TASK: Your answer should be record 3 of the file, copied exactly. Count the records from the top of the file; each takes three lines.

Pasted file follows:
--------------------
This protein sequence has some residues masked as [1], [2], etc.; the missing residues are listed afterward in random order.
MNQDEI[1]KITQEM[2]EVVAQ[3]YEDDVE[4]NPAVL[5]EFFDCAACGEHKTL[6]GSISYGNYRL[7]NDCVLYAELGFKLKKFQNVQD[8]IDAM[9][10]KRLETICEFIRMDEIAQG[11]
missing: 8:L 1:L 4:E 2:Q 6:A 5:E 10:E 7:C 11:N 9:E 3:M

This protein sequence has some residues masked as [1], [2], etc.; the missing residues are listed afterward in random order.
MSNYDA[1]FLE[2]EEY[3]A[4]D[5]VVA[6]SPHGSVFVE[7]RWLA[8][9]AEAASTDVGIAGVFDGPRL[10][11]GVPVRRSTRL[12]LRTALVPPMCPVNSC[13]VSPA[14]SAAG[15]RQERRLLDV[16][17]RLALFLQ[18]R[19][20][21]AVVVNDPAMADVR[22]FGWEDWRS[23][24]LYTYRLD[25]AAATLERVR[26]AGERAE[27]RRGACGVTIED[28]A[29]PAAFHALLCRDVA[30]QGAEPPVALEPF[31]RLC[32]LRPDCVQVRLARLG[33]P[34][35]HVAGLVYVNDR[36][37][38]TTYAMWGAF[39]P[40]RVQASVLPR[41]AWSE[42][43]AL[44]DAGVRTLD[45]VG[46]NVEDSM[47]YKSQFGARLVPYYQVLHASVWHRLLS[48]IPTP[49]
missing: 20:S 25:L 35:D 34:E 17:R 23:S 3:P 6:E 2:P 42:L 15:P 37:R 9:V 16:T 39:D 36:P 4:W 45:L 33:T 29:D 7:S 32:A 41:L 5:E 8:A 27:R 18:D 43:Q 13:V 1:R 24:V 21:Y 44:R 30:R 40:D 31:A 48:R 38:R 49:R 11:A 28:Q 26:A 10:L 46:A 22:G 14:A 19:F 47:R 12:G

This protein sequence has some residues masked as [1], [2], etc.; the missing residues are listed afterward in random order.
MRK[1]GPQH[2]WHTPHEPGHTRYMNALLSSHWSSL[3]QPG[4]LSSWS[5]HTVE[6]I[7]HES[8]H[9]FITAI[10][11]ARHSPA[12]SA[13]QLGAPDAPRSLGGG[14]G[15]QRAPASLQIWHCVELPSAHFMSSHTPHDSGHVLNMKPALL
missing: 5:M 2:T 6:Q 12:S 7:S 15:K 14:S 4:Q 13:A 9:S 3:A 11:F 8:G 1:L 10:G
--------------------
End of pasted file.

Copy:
This protein sequence has some residues masked as [1], [2], etc.; the missing residues are listed afterward in random order.
MRK[1]GPQH[2]WHTPHEPGHTRYMNALLSSHWSSL[3]QPG[4]LSSWS[5]HTVE[6]I[7]HES[8]H[9]FITAI[10][11]ARHSPA[12]SA[13]QLGAPDAPRSLGGG[14]G[15]QRAPASLQIWHCVELPSAHFMSSHTPHDSGHVLNMKPALL
missing: 5:M 2:T 6:Q 12:S 7:S 15:K 14:S 4:Q 13:A 9:S 3:A 11:F 8:G 1:L 10:G